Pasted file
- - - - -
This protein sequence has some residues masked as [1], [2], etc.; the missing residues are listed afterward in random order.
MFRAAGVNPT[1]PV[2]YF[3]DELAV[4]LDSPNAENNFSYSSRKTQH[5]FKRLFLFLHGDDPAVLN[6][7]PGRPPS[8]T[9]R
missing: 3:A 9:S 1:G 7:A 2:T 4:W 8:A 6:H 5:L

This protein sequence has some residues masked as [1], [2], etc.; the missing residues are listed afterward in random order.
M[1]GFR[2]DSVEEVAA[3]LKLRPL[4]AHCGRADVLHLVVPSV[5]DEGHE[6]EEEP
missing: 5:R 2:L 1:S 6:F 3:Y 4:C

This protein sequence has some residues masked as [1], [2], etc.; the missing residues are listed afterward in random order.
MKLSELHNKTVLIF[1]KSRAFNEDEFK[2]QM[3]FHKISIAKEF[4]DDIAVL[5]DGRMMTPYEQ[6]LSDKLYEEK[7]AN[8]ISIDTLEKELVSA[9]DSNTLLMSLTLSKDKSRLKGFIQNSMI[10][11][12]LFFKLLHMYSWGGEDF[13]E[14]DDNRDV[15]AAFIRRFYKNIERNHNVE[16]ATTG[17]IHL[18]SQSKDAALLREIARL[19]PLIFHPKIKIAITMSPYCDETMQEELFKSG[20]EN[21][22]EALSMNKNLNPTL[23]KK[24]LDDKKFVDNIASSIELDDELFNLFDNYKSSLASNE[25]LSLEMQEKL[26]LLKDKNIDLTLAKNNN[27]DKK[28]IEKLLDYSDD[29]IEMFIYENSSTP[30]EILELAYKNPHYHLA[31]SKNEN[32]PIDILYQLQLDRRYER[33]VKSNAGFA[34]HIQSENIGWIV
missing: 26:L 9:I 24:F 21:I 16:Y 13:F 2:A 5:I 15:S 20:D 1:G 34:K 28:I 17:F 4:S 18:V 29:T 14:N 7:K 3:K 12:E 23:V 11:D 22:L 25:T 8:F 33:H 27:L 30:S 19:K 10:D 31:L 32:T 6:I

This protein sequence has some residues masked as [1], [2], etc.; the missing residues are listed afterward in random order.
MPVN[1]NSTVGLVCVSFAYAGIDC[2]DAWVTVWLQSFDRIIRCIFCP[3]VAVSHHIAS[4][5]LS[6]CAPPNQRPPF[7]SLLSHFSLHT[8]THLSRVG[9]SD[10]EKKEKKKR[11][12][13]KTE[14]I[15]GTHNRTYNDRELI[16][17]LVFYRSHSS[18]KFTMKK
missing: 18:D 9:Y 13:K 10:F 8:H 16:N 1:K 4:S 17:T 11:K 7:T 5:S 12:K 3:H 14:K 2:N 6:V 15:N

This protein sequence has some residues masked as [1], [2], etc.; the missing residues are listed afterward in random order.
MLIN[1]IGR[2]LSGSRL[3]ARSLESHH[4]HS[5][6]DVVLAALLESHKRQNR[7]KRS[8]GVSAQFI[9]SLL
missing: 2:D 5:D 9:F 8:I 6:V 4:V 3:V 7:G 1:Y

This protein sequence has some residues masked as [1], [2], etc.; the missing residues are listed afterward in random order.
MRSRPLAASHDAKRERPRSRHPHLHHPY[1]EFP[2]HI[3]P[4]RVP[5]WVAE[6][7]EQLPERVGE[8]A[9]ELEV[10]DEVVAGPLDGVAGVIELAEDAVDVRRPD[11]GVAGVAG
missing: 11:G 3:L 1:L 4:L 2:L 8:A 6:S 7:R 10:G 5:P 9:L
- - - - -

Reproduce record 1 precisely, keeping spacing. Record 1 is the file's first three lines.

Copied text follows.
This protein sequence has some residues masked as [1], [2], etc.; the missing residues are listed afterward in random order.
MFRAAGVNPT[1]PV[2]YF[3]DELAV[4]LDSPNAENNFSYSSRKTQH[5]FKRLFLFLHGDDPAVLN[6][7]PGRPPS[8]T[9]R
missing: 3:A 9:S 1:G 7:A 2:T 4:W 8:A 6:H 5:L